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Sarah Palin is the “other” whom Yoda spoke about.

calendar   Wednesday - April 01, 2015

Memories of a lost land

Turtler’s comment got me thinking, and when I think near a keyboard anything can happen.

I found this at Keith Addison’s Journey To Forever website, which also has a great entry on natural mosquito repellents.

Kurt Vonnegut 1979 - Biafra, A People Betrayed

It was a nation with more citizens than Ireland and Norway combined. It proclaimed itself an independent republic on May 30, 1967. On January 17 of 1970, it surrendered unconditionally to Nigeria, the nation from which it had tried to secede. It had few friends in this world, and among its active enemies were Russia and Great Britain. Its enemies were pleased to call it a “tribe.”

Some tribe.

The Biafrans were mainly Christians and they spoke English melodiously, and their economy was this one: small-town free enterprise. The worthless Biafran currency was gravely honored to the end.

The tune of Biafra’s national anthem was Finlandia, by Jan Sibelius. The equatorial Biafrans admired the arctic Finns because the Finns won and kept their freedom in spite of ghastly odds.

Biafra lost its freedom, of course, and I was in the middle of it as all its fronts were collapsing. I flew in from Gabon on the night of January 3, with bags of corn, beans, and powdered milk, aboard a blacked out DC6 chartered by Caritas, the Roman Catholic relief organization. I flew out six nights later on an empty DC4 chartered by the French Red Cross. It was the last plane to leave Biafra that was not fired upon.

While in Biafra, I saw a play which expressed the spiritual condition of the Biafrans at the end. It was set in ancient times, in the home of a medicine man. The moon had not been seen for many months, and the crops had failed. There was nothing to eat anymore. A sacrifice was made to a goddess of fertility, and the sacrifice was refused. The goddess gave the reason: The people were not sufficiently unselfish and brave.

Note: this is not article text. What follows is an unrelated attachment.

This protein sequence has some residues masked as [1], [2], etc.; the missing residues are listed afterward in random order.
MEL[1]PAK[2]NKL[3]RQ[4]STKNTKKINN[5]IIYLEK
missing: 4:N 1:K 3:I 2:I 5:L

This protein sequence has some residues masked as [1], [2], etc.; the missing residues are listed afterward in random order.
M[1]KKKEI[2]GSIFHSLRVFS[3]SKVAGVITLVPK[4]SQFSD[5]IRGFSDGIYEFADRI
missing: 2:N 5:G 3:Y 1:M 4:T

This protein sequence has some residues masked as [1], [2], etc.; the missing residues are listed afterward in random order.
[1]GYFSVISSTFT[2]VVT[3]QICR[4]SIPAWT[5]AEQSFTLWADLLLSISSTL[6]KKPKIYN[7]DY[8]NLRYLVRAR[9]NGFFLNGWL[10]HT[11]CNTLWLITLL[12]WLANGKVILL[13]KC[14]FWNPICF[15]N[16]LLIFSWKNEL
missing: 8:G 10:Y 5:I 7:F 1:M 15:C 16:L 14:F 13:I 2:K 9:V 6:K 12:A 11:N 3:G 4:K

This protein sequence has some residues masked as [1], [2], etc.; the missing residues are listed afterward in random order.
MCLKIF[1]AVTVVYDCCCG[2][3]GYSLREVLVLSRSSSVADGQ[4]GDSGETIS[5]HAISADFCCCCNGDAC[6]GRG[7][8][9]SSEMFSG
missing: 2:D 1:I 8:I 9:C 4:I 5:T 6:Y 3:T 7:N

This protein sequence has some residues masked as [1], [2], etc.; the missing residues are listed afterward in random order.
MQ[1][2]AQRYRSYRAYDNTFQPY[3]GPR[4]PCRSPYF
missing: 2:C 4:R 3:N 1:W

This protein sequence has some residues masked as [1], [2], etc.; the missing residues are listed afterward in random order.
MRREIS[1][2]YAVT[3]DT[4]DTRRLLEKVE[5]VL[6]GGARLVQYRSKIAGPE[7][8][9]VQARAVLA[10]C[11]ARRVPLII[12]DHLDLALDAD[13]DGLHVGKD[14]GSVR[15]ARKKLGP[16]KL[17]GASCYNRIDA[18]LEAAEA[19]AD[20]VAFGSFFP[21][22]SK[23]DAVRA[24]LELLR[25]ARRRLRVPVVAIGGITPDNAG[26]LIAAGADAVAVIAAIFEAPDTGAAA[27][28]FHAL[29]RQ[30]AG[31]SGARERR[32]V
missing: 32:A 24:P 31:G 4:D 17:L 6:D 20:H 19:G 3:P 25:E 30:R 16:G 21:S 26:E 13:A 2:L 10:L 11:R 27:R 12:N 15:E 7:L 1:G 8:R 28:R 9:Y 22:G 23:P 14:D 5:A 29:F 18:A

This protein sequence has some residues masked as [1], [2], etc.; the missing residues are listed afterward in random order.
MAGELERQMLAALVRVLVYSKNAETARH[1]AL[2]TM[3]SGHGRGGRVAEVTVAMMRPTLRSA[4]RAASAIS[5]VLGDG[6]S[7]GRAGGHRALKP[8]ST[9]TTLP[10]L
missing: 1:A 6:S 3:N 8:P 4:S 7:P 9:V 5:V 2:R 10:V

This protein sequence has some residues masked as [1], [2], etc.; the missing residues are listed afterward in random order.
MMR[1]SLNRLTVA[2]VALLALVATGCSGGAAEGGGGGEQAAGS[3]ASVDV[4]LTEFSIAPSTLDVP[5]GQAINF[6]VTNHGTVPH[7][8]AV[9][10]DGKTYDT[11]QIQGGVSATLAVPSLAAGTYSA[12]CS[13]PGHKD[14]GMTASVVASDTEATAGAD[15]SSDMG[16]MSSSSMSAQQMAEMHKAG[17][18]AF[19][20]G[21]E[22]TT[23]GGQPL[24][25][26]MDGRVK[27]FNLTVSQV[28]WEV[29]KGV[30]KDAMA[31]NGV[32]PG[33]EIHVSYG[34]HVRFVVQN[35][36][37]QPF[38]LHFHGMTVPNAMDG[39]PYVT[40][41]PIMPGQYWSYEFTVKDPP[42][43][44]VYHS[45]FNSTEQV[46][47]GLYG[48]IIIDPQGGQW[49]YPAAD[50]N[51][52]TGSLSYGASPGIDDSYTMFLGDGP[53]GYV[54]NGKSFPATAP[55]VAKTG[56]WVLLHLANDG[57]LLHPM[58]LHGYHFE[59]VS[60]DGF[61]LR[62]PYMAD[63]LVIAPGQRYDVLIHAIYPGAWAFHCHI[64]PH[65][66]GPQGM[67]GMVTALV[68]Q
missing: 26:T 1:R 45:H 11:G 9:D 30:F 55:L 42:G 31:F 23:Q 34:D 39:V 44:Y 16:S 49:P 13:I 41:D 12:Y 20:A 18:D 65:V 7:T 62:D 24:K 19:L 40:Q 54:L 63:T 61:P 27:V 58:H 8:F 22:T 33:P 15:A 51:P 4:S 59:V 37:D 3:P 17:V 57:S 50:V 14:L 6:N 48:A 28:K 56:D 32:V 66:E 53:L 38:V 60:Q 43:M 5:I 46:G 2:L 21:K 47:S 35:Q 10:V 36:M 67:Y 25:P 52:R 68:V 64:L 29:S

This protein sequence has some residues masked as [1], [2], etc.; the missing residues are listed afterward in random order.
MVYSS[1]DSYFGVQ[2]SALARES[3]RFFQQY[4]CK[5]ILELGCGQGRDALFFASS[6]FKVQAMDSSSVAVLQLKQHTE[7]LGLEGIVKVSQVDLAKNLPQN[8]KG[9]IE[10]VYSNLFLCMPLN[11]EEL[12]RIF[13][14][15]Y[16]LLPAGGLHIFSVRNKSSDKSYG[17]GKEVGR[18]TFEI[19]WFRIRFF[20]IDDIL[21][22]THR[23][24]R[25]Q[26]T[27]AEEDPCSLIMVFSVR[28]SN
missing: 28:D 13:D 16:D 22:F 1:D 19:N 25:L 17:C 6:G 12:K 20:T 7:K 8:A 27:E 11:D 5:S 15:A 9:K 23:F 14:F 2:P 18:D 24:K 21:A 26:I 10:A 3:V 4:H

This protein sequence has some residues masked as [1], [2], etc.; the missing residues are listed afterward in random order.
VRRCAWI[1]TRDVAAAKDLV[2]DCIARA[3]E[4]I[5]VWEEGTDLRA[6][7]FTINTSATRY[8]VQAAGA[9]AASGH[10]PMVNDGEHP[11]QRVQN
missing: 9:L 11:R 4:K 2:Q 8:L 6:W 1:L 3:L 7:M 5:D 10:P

Before the drama began, the national anthem was played on an ancient marimba. It seems likely that similar marimbas were heard in the court of the Kingdom of Biafra. The black man who played the marimba was naked to the waist. He squatted on the stage. He was a composer. He also held a doctor’s degree from the London School of Economics.

Some tribe.


...

De mortuis nil nisi bonum. Say nothing but good of the dead.

I asked a Biafran how long his nation had existed so far, and he replied, “Three Christmases, and a little bit more.” He wasn’t a hungry baby. He was a hungry man. He was a living skeleton, but he walked like a man.

Miriam Reik and I picked up Vance Bouijaily in Paris, and we flew down to Gabon and then into Biafra. The only way to get into Biafra was at night by air. There were only eight passenger seats at the rear of the cabin. The rest of the cabin was heaped with bags of food. The food was from America.

We flew over water, there were Russian trawlers below. They were monitoring every plane that came into Biafra. The Russians were helpful in a lot of ways: They gave the Nigerians Ilyushin bombers and MIGs and heavy artillery. And the British gave the Nigerians artillery too and advisers, and tanks and armored cars, and machine guns and mortars and all that, and endless ammunition.

America was neutral.